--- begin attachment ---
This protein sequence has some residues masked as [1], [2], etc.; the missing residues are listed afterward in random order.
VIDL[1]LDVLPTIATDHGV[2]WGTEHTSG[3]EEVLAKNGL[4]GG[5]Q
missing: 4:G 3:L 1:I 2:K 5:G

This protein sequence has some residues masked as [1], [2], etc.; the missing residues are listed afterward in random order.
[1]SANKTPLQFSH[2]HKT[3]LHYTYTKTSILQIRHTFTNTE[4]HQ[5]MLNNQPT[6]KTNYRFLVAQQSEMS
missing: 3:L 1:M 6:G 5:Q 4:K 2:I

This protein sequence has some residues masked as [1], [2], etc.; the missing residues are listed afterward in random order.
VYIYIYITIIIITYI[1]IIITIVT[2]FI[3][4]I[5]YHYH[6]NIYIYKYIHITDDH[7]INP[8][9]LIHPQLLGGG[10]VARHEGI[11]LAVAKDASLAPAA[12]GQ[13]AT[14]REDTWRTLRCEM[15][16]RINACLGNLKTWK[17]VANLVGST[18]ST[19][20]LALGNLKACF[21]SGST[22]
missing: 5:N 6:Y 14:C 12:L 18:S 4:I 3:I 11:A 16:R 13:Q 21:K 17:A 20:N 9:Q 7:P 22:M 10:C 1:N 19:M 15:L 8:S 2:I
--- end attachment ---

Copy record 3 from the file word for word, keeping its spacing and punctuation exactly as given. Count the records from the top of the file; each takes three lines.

This protein sequence has some residues masked as [1], [2], etc.; the missing residues are listed afterward in random order.
VYIYIYITIIIITYI[1]IIITIVT[2]FI[3][4]I[5]YHYH[6]NIYIYKYIHITDDH[7]INP[8][9]LIHPQLLGGG[10]VARHEGI[11]LAVAKDASLAPAA[12]GQ[13]AT[14]REDTWRTLRCEM[15][16]RINACLGNLKTWK[17]VANLVGST[18]ST[19][20]LALGNLKACF[21]SGST[22]
missing: 5:N 6:Y 14:C 12:L 18:S 4:I 3:I 11:A 16:R 13:Q 21:K 17:A 20:N 9:Q 7:P 22:M 10:C 1:N 19:M 15:L 8:S 2:I